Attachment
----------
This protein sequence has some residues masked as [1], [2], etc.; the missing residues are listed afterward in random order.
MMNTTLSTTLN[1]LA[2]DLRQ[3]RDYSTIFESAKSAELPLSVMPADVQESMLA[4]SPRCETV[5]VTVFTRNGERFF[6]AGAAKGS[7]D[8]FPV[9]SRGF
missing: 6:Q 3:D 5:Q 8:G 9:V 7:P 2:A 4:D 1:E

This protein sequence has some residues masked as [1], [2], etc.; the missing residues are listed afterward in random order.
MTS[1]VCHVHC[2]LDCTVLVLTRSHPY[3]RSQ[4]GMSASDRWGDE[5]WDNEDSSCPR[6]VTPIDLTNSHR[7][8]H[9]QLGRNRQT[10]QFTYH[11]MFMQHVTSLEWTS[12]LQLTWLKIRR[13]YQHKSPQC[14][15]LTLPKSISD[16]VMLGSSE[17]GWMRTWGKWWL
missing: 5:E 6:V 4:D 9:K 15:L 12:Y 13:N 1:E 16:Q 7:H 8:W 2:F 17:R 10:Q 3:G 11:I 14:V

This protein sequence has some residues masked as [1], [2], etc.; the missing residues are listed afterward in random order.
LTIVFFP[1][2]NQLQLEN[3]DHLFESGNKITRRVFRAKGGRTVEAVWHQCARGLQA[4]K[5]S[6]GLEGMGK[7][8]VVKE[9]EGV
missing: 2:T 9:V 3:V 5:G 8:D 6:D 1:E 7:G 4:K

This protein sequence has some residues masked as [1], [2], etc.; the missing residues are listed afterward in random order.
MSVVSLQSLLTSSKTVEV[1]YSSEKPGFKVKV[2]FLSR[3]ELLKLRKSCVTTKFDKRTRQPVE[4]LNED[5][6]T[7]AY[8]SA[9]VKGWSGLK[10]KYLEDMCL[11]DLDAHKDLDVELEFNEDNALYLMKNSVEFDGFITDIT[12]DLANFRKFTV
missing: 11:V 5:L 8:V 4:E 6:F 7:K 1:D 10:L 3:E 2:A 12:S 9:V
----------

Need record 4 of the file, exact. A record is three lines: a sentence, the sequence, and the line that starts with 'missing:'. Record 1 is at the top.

This protein sequence has some residues masked as [1], [2], etc.; the missing residues are listed afterward in random order.
MSVVSLQSLLTSSKTVEV[1]YSSEKPGFKVKV[2]FLSR[3]ELLKLRKSCVTTKFDKRTRQPVE[4]LNED[5][6]T[7]AY[8]SA[9]VKGWSGLK[10]KYLEDMCL[11]DLDAHKDLDVELEFNEDNALYLMKNSVEFDGFITDIT[12]DLANFRKFTV
missing: 11:V 5:L 8:V 4:E 6:F 7:K 1:D 10:L 3:E 2:A 12:S 9:V